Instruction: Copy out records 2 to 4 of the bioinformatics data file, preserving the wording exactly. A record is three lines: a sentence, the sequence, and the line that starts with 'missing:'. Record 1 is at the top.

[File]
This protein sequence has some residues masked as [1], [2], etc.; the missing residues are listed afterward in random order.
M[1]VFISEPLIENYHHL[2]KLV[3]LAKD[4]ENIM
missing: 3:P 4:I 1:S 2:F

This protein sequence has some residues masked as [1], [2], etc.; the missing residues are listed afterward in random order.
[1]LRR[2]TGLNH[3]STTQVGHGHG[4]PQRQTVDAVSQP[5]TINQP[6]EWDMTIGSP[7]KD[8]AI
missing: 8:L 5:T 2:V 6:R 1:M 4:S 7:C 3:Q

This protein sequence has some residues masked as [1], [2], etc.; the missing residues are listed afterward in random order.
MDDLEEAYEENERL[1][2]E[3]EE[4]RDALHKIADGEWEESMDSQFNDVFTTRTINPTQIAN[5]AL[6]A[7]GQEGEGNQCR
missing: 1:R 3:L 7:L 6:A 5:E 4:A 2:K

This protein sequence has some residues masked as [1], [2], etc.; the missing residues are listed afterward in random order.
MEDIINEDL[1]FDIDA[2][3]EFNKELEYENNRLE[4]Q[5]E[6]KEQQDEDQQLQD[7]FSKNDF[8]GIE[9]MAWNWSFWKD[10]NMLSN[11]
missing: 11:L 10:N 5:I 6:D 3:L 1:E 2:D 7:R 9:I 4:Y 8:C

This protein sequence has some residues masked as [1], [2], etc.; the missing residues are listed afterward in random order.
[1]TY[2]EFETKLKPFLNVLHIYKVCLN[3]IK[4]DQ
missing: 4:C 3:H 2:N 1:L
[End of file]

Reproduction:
This protein sequence has some residues masked as [1], [2], etc.; the missing residues are listed afterward in random order.
[1]LRR[2]TGLNH[3]STTQVGHGHG[4]PQRQTVDAVSQP[5]TINQP[6]EWDMTIGSP[7]KD[8]AI
missing: 8:L 5:T 2:V 6:R 1:M 4:S 7:C 3:Q

This protein sequence has some residues masked as [1], [2], etc.; the missing residues are listed afterward in random order.
MDDLEEAYEENERL[1][2]E[3]EE[4]RDALHKIADGEWEESMDSQFNDVFTTRTINPTQIAN[5]AL[6]A[7]GQEGEGNQCR
missing: 1:R 3:L 7:L 6:A 5:E 4:A 2:K

This protein sequence has some residues masked as [1], [2], etc.; the missing residues are listed afterward in random order.
MEDIINEDL[1]FDIDA[2][3]EFNKELEYENNRLE[4]Q[5]E[6]KEQQDEDQQLQD[7]FSKNDF[8]GIE[9]MAWNWSFWKD[10]NMLSN[11]
missing: 11:L 10:N 5:I 6:D 3:L 1:E 2:D 7:R 9:I 4:Y 8:C